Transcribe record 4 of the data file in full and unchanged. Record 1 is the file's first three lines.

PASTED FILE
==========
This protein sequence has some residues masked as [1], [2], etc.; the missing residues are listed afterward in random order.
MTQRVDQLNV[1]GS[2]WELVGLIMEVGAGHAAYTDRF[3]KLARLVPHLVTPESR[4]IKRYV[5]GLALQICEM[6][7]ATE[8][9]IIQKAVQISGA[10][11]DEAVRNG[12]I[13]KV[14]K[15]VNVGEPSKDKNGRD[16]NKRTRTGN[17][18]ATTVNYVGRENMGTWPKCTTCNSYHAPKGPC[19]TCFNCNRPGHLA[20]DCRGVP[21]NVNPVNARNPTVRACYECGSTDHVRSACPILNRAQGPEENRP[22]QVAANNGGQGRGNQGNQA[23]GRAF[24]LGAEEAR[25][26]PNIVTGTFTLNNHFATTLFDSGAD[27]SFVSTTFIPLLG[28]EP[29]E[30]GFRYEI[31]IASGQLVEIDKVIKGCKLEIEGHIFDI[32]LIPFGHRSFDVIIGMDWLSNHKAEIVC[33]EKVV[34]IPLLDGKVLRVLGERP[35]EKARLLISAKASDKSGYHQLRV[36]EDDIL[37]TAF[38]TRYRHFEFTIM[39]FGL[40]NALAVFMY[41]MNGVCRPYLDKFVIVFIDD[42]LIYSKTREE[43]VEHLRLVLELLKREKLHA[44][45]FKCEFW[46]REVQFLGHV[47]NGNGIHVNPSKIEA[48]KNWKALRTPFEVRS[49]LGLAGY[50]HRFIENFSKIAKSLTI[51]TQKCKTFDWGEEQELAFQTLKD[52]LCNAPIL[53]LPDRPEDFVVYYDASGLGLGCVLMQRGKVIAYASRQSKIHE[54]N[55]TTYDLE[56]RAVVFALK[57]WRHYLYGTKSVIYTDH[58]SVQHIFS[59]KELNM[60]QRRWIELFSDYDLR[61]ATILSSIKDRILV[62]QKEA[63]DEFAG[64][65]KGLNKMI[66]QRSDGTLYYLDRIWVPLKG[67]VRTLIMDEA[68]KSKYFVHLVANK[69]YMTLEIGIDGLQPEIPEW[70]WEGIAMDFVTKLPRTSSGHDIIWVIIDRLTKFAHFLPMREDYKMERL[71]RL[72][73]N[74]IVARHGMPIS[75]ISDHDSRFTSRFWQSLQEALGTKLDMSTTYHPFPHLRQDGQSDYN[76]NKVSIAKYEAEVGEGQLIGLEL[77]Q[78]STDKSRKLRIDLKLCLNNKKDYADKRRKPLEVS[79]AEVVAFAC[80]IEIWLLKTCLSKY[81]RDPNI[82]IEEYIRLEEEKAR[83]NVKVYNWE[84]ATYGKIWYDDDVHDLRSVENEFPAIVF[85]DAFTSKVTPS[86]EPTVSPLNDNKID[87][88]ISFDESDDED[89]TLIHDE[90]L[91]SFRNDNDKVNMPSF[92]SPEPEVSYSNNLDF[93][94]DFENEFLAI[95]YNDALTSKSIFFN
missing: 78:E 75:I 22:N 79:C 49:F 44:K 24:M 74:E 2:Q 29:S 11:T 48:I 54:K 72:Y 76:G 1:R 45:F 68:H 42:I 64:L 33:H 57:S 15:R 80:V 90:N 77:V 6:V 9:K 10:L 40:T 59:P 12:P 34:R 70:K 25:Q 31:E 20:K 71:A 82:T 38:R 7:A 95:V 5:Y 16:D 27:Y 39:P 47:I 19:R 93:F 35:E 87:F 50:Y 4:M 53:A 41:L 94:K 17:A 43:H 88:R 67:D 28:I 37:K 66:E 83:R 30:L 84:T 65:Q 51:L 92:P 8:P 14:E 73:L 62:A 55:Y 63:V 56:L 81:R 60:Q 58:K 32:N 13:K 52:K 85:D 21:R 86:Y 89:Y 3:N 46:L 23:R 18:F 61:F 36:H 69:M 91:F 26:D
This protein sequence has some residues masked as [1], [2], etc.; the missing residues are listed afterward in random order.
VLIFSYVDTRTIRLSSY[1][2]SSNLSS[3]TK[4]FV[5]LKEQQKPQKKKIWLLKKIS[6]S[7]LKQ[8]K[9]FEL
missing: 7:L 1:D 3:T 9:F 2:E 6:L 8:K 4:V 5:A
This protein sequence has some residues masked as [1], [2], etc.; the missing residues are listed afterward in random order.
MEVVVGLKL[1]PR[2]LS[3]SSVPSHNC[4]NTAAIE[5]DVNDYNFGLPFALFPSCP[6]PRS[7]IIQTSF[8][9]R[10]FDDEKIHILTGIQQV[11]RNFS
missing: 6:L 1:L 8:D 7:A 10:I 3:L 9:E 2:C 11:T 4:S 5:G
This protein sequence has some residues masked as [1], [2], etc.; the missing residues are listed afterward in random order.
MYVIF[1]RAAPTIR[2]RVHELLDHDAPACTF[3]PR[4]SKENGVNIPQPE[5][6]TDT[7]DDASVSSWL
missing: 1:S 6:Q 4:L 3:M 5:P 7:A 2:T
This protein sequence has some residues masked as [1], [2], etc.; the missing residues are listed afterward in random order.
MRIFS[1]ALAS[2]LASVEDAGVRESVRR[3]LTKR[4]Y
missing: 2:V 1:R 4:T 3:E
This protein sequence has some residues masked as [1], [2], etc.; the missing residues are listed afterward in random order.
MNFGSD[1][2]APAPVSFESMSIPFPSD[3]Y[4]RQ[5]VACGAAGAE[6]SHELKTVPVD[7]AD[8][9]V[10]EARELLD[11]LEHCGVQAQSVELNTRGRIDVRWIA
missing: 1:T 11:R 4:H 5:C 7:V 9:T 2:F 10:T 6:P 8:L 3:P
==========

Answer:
This protein sequence has some residues masked as [1], [2], etc.; the missing residues are listed afterward in random order.
MYVIF[1]RAAPTIR[2]RVHELLDHDAPACTF[3]PR[4]SKENGVNIPQPE[5][6]TDT[7]DDASVSSWL
missing: 1:S 6:Q 4:L 3:M 5:P 7:A 2:T